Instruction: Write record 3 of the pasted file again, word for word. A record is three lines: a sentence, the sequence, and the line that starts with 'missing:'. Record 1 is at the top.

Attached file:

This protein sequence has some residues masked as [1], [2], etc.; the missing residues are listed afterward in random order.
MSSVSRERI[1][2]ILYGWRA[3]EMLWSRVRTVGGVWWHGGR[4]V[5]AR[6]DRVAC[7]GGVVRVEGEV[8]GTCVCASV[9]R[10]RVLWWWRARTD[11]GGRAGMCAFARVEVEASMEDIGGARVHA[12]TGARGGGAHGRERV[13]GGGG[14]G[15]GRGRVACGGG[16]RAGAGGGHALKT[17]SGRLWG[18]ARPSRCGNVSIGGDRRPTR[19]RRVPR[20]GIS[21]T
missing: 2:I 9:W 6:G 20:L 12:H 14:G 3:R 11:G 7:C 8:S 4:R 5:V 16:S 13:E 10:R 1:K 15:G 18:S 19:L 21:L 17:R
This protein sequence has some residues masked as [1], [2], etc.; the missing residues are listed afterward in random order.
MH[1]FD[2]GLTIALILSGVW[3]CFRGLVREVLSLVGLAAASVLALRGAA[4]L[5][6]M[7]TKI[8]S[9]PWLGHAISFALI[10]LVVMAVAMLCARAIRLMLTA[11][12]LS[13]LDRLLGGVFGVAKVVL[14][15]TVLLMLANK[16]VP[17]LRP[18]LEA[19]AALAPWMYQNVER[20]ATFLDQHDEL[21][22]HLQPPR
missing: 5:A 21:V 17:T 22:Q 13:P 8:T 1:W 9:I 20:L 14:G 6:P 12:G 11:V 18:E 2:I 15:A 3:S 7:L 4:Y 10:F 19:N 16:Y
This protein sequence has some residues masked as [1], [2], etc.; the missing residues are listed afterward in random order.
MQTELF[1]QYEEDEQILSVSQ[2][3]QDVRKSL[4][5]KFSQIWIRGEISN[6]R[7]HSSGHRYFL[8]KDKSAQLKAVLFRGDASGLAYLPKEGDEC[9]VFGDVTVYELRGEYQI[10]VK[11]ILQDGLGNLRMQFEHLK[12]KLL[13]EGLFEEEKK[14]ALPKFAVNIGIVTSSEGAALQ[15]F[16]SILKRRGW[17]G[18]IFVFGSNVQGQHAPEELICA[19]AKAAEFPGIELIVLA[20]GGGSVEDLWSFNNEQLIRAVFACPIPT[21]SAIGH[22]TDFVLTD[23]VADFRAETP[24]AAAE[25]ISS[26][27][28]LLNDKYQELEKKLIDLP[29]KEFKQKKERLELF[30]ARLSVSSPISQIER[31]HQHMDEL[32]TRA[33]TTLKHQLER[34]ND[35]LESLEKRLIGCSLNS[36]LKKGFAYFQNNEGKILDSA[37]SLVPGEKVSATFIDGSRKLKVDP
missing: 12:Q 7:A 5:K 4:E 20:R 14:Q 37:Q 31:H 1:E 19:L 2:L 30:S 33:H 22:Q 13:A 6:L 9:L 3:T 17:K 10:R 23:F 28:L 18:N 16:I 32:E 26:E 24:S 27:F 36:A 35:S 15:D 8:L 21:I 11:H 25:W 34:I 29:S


This protein sequence has some residues masked as [1], [2], etc.; the missing residues are listed afterward in random order.
MQTELF[1]QYEEDEQILSVSQ[2][3]QDVRKSL[4][5]KFSQIWIRGEISN[6]R[7]HSSGHRYFL[8]KDKSAQLKAVLFRGDASGLAYLPKEGDEC[9]VFGDVTVYELRGEYQI[10]VK[11]ILQDGLGNLRMQFEHLK[12]KLL[13]EGLFEEEKK[14]ALPKFAVNIGIVTSSEGAALQ[15]F[16]SILKRRGW[17]G[18]IFVFGSNVQGQHAPEELICA[19]AKAAEFPGIELIVLA[20]GGGSVEDLWSFNNEQLIRAVFACPIPT[21]SAIGH[22]TDFVLTD[23]VADFRAETP[24]AAAE[25]ISS[26][27][28]LLNDKYQELEKKLIDLP[29]KEFKQKKERLELF[30]ARLSVSSPISQIER[31]HQHMDEL[32]TRA[33]TTLKHQLER[34]ND[35]LESLEKRLIGCSLNS[36]LKKGFAYFQNNEGKILDSA[37]SLVPGEKVSATFIDGSRKLKVDP
missing: 12:Q 7:A 5:K 4:E 20:R 14:Q 37:Q 31:H 1:E 19:L 2:L 30:S 33:H 22:Q 13:A 6:L 9:L 3:T 17:K 10:R 23:F 28:L 18:N 16:I 32:E 26:E 24:S 27:F 36:A 35:S 15:D 8:L 21:I 11:H 25:W 34:I 29:S